One's a wife, one's a daughter and one's a mother-in-law - any guesses?
One's a wife, one's a daughter and one's a mother-in-law - any guesses?

(12A) 109mins

Director: Andrew Niccol

Starring: Justin Timberlake, Amanda Seyfried, Cillian Murphy

THIS has a really great sci-fi storyline, some pretty decent actors and... less than impressive dialogue, which turns what might have been a great movie into a run of the mill one.

The storyline sees a world where the ageing gene has been switched off.

You reach 25 and then have to work for or buy time. In theory you could live forever, but in practice only the rich have this luxury with constant ‘price’ rises causing deaths among the poor - keeping the population down.

Enter our hero Will Salas (Timberlake) who manages to acquire a whole bunch of hours and sees life from the other side.

He links up with the daughter of one of the big bosses (Seyfried) and, after being accused of murder, attempts to change the world, with one of the ‘time keepers’ (Murphy) hot on his trail.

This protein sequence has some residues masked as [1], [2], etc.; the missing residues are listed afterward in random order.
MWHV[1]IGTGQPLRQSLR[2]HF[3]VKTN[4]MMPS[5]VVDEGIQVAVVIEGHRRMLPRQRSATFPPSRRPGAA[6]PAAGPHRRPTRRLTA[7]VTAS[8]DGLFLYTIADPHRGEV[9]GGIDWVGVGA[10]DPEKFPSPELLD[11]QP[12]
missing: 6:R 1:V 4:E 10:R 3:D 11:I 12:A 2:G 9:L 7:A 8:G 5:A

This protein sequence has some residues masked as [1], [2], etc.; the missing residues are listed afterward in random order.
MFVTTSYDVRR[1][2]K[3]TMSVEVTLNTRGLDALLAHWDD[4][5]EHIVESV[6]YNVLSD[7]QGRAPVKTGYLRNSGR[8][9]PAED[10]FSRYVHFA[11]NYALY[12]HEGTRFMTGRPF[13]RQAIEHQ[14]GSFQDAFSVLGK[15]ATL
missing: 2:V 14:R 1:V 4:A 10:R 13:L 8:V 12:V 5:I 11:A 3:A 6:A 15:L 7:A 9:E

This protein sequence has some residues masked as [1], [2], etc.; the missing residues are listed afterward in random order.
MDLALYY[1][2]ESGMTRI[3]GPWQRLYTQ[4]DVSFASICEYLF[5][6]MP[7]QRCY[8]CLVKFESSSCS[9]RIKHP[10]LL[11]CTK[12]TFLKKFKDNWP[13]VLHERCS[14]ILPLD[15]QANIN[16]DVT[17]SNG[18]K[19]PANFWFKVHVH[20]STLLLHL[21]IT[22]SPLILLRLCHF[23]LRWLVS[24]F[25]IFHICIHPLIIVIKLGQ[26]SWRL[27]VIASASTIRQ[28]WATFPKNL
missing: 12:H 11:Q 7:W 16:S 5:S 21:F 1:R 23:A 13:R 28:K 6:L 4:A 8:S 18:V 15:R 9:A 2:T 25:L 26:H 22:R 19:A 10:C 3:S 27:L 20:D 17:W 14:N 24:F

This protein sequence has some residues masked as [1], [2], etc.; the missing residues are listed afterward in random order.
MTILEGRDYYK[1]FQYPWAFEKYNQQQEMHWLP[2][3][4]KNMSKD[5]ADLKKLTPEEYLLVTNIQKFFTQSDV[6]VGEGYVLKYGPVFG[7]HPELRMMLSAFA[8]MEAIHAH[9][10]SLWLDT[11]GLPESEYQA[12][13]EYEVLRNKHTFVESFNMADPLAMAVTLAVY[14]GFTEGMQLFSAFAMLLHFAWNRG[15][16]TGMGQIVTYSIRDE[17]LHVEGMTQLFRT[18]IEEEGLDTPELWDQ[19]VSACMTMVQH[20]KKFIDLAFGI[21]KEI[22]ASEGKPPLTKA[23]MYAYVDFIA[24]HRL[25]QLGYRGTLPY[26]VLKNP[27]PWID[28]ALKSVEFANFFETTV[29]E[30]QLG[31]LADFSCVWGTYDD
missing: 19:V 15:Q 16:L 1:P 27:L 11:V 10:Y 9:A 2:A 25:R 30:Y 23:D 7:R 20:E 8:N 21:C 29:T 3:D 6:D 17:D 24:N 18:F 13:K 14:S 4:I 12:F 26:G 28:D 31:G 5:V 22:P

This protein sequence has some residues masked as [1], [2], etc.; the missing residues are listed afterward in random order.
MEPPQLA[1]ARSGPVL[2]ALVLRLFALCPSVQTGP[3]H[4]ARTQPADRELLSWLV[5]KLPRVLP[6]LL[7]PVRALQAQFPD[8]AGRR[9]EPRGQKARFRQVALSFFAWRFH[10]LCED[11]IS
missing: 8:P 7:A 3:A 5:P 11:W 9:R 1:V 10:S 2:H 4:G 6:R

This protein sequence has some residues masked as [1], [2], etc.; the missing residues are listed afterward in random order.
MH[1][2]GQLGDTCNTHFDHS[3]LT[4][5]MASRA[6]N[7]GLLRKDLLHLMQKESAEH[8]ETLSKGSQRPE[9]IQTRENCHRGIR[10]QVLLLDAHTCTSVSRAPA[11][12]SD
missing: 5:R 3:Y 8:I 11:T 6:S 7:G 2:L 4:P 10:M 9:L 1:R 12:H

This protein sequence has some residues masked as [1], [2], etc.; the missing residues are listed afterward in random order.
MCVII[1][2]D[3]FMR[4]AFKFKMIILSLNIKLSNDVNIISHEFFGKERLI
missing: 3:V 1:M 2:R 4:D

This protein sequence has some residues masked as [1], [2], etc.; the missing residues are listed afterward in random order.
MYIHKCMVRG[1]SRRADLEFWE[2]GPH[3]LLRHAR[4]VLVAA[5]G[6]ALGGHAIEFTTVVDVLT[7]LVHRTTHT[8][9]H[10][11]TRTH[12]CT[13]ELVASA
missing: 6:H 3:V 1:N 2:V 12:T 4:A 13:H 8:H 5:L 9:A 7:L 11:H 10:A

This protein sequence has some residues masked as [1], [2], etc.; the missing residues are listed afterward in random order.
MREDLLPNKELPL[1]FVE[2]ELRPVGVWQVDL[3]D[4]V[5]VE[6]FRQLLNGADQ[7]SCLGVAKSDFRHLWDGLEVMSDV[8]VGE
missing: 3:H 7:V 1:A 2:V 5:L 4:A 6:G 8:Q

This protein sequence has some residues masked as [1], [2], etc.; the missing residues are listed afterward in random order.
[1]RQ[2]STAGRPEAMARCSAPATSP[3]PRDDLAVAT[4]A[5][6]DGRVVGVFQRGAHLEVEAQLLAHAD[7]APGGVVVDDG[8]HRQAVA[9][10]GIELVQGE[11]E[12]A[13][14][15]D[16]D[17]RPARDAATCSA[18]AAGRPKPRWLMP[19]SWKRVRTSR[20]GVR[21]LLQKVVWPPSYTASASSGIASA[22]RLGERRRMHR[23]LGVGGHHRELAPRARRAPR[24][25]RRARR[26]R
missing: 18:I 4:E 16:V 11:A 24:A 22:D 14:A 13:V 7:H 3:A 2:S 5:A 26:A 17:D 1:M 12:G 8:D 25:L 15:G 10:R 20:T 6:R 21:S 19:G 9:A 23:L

It’s a plot with plenty of potential and the three main stars do their best to hold things together, although while Timberlake just about gets away with pretending to be 25, Murphy definitely looks older.

However, once they have to say something the dialogue is rather obvious and there’s a longing to get back to the action.

Thankfully, there’s plenty of it.

We have chases across roofs and in cars that are quite impressive.

But there’s too much flagged up in advance - casual throwaway lines are obvious pointers to what is to come.

And just how did our hero become so adept at shooting and driving a sports car (backwards as well as forwards)?

Despite the criticisms, there are other good points.

Alex Pettyfer is growing into quite a decent actor and plays a particularly unpleasant baddie.

Also it’s good to see Johnny Galecki (from TV’s Big Bang Theory) given a half-decent role as Timberlake’s mate, though that relationship could have been built on.

So overall - an OK evening’s entertainment, but it could have been much more.

three out of five stars

Steve Payne

Screening courtesy Cineworld Crawley